With this parable, Jesus is giving us a game situation. This is what it looks like when we add grace and mercy to the law.

So how do we go about loving our neighbors? First of all, we can pray for them. We can pray for those who have harmed us or those who annoy us. And I don't mean praying, “Dear Lord, please grant them the knowledge to realize what complete jerks they are.” Pray instead for peace in their lives. I have found that the more I pray for their peace, the more peaceful I become in my attitude and actions toward them.

Second, get to know your neighbor. The Samaritan didn't know the injured man. There are plenty of people here who don't really know each other. Change where you sit and get to know a new neighbor here at church.

Third, combine the two. Is there someone here with whom you have had an argument? Is there someone here who annoys you because they sing off-key, or say words in the wrong place or way, or just because they show up? Change pews and go sit next to them. Apologize, if necessary. Offer to make a new start. Offer to pray for a need they have.

This neighborly stuff is hard work. It causes us to find compassion that we'd probably rather not find. But hopefully, as we work hard to love God and love neighbor, we will be strengthened. We will come to see the face of Christ in others. We will understand that discipleship is more than simply following the rules. And we just might make this a better place because we were able to move beyond what is written in the law.

Love God. Love neighbor. Change the world.

Go and do likewise.

Amen.

Sunday, July 07, 2019

Sermon; 4 Pentecost/Proper 9C; Luke 10:1-11, 16-20


“How big is your church?”

I get asked this question on a semi-regular basis. There are many reasons why people ask, some more valid than others. But it seems to me that the number one reason for asking that question has to do with a quick evaluation: how do you compare to my church; are you big enough to be taken seriously; and, do you have or offer the programs I want? All too often it's a numbers game with people assuming the bigger the church, the better it is. Or, if numbers don't match expectations, I/we must be doing something wrong.

But this isn't always necessarily the case. My former parish in Montana has about 40 people and they are incredibly vibrant and vital. Numbers don't tell the whole story. And with the numbers game comes the inevitable comparisons. WE had twelve baptisms last year. WE had twenty. WE put in a coffee bar. WE hired a new band. WE'VE had to expand the building twice. WE added three more services. And on and on and on.

When we play that game we begin playing with the sin of pride. We begin thinking these are things WE have accomplished. Or maybe we begin thinking that God loves us just that much more. And when we play that game, we also begin seeing church as just another commodity, or as a transaction to be made, where if we sell enough religious widgets, we will be successful.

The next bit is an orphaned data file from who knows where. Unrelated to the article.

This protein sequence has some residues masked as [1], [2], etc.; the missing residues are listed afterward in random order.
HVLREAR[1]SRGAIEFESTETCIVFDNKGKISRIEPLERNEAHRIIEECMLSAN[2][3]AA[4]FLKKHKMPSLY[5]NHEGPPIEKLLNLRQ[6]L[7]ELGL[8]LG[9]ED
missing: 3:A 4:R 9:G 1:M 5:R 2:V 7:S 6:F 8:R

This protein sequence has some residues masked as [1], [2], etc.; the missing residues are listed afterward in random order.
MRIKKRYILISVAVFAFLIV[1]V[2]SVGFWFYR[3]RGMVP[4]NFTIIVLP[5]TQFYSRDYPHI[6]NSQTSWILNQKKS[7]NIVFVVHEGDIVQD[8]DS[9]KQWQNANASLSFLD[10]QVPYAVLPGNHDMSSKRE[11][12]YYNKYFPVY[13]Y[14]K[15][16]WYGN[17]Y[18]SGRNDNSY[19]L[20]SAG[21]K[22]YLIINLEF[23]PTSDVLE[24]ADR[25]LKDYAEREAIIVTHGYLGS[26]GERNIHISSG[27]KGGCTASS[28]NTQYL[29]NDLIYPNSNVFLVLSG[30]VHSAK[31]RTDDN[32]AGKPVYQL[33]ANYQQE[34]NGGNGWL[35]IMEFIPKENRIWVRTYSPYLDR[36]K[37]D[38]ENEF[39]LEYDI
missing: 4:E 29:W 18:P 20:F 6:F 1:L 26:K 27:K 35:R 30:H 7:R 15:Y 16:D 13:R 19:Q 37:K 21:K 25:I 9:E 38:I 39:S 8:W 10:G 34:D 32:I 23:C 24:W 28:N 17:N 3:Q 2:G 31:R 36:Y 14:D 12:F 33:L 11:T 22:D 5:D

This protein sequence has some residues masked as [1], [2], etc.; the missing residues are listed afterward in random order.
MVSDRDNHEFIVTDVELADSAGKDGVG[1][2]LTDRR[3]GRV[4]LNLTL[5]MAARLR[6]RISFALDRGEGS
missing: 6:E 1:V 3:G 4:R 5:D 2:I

But we are not merchants. We are not out to sell the most religious widgets in Hagerstown. We aren't traders, offering this for that. We are not here to build the biggest church in the area. We aren't here to wow people with coffee bars and bands. We aren't here to say, “Look what we did.”

Jesus reminds us of this when he sends out those seventy disciples on a mission to proclaim that the kingdom of God has come near. He reminds us of this when he instructs them to carry no purse and no bag. These seventy are heralds of the gospel, they are not merchants. They are not to engage in trade. This is not a business.

Like those seventy, and like the twelve before them, we are here to proclaim the gospel. This proclamation has nothing to do with our ASA. It has nothing to do with coffee bars, bands, or expansions. It has nothing to do with how many religious widgets we sell. Because none of that – bars, bands, or widgets – makes us stronger in discipleship. None of that deepens our roots.

Like those seventy, and like those twelve, we are here to proclaim the gospel. That proclamation, coincidentally, has everything to do with our mission statement: Worship, Welcome, Serve, and Encourage. None of these four points requires a financial transaction. We have no need for purse or bag. And in none of these four points is it about us.

Worship is not about us; it's about giving our best to God. We don't welcome people in an effort to get them to donate. We don't serve people to stroke our egos. We don't encourage people to be like us. We do these things to proclaim the gospel and help people draw nearer to God.

But when we do those things well, and when we do them with God as our anchor, things will happen. We may need to add more services. We may baptize more people. We may do more with our music program. We may, like those seventy, proclaim that we have done wonderful things and that even the demons submit to us.

And here we need to be on our guard. Notice that when the seventy returned to Jesus excited about the demons submitting to them, Jesus refocused them. Yes, you have power over the enemy, but don't rejoice in that; instead, rejoice that your names are written in heaven.

Triumphalism is inappropriate. Reveling in our own power and greatness, even when we claim it is done in the name of Jesus, sends us off the mark. Another gospel put it this way: “On that day many will say to me, 'Lord, Lord, did we not prophesy in your name, and cast out demons in your name, and do many deeds of power in your name?' Then I will declare to them, 'I never knew you, go away from me, you evildoers'.”